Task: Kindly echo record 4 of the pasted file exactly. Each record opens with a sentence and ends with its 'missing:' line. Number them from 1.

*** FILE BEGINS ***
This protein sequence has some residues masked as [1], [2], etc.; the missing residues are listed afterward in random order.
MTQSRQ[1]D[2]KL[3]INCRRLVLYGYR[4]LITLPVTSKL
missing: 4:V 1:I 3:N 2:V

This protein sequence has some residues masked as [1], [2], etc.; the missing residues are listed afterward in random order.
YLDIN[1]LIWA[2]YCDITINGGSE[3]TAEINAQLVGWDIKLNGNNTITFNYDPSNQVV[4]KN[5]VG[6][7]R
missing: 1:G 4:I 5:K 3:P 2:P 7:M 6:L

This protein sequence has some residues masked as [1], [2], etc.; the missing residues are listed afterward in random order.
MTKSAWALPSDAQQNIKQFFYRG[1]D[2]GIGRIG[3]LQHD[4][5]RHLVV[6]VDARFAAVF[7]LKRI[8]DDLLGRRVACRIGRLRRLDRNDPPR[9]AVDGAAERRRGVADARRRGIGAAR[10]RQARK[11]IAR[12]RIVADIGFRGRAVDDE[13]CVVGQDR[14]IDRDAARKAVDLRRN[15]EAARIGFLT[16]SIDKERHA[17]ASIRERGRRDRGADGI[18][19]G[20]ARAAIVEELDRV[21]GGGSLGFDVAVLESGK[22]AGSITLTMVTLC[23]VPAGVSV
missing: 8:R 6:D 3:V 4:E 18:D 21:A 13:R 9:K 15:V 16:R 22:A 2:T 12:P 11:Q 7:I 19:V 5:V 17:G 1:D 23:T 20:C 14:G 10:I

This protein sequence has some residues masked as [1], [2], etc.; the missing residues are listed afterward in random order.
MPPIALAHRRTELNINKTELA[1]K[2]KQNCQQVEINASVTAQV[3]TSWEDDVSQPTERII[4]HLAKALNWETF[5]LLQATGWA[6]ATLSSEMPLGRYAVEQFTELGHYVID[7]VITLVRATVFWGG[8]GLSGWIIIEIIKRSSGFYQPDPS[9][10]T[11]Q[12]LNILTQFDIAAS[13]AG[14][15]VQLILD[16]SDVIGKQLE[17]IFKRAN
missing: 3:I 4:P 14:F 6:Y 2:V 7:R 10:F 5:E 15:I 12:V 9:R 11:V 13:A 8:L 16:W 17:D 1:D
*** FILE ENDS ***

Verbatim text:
This protein sequence has some residues masked as [1], [2], etc.; the missing residues are listed afterward in random order.
MPPIALAHRRTELNINKTELA[1]K[2]KQNCQQVEINASVTAQV[3]TSWEDDVSQPTERII[4]HLAKALNWETF[5]LLQATGWA[6]ATLSSEMPLGRYAVEQFTELGHYVID[7]VITLVRATVFWGG[8]GLSGWIIIEIIKRSSGFYQPDPS[9][10]T[11]Q[12]LNILTQFDIAAS[13]AG[14][15]VQLILD[16]SDVIGKQLE[17]IFKRAN
missing: 3:I 4:P 14:F 6:Y 2:V 7:R 10:F 5:E 15:I 12:V 9:R 11:V 13:A 8:L 16:W 17:D 1:D